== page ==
The Beatles were progenitors of so much that has happened in music, from their start 50 years ago. They were only together as a band for 10 years! And yet everyone knows who they are, and they are an influence, in one way or another, of pretty much anyone who has ever picked up an instrument and wanted to play a song for somebody else.

Will the Beatles being on iTunes change the face of computing, technology, music, or anything else? No. But will it mean that the generation of my kids and all the generations after them will have a better chance to discover something wonderful? I think so. As Jon Stewart has spent a bit of time alluding to recently, the current environment for public debate and news is an overheated, blazing ball of hot air that somehow manages to shed no light on anything. Have we become so jaded that everything has to rise to a messiah-returning-level to even get 15 seconds of our attention? We’re like baseball fans suddenly wanting our team to hit every pitch out of the ballpark with the bases somehow magically loaded for each at bat.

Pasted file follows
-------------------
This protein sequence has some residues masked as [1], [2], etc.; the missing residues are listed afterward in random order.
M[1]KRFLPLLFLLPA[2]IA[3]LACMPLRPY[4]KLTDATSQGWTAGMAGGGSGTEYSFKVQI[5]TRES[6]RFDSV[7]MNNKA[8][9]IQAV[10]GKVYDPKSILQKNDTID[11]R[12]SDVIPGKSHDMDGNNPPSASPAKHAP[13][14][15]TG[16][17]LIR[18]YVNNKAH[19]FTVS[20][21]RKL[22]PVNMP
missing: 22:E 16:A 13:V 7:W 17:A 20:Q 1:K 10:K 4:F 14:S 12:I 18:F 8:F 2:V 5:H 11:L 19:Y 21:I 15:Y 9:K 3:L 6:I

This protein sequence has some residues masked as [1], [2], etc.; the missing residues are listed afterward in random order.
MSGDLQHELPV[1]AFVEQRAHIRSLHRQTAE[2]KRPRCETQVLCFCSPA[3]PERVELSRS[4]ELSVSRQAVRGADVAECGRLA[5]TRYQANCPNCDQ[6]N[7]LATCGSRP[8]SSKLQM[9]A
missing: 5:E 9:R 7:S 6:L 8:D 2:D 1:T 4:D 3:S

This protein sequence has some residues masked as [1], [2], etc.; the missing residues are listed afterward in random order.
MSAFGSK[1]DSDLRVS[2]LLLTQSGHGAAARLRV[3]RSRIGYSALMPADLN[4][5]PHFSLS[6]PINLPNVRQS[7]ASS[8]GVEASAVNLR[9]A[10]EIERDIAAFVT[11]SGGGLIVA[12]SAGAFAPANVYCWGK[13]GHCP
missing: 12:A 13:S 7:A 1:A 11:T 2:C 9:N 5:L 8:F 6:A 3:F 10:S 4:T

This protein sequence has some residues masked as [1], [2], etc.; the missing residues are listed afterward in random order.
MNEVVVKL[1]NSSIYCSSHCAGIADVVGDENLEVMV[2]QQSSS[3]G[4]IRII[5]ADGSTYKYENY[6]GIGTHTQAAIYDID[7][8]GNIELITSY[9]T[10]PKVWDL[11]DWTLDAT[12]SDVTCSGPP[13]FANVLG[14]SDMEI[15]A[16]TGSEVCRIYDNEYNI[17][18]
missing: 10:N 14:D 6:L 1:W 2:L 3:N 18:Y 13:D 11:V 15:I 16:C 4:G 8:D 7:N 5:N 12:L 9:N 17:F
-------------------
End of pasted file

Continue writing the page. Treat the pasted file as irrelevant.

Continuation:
And that brings me to poor President Obama. Much has been made of the shift of power on the Hill to the GOP and the rise of the Tea Party. Will Obama pull a Clinton and seek to “triangulate” his way forward? Or will he pull an FDR, who said the following in 1936 as he ran for re-election:

“We had to struggle with the old enemies of peace — business and financial monopoly, speculation, reckless banking, class antagonism, sectionalism, war profiteering. … Never before in all our history have these forces been so united against one candidate as they stand today.  They are unanimous in their hate for me. And I welcome their hatred!

Hmm, that certainly seems rather fitting, doesn’t? As a Democrat, and as a progressive, I hope against hope that he chooses the path of FDR. But I also know that is not the type of man Obama is. And that’s okay. I supported him early on in the primaries against Hillary Clinton because I believed he was a liberal pragmatist, a.k.a a progressive, and I voted for him in the general election, not because I believed he was some sort of liberal messiah who would guide us to the socialist promised land, but because after 8 years of Dullard-in-Chief, I wanted a President who was thoughtful and considered in his responses. I wanted a President that would not only lead, but would lead by example.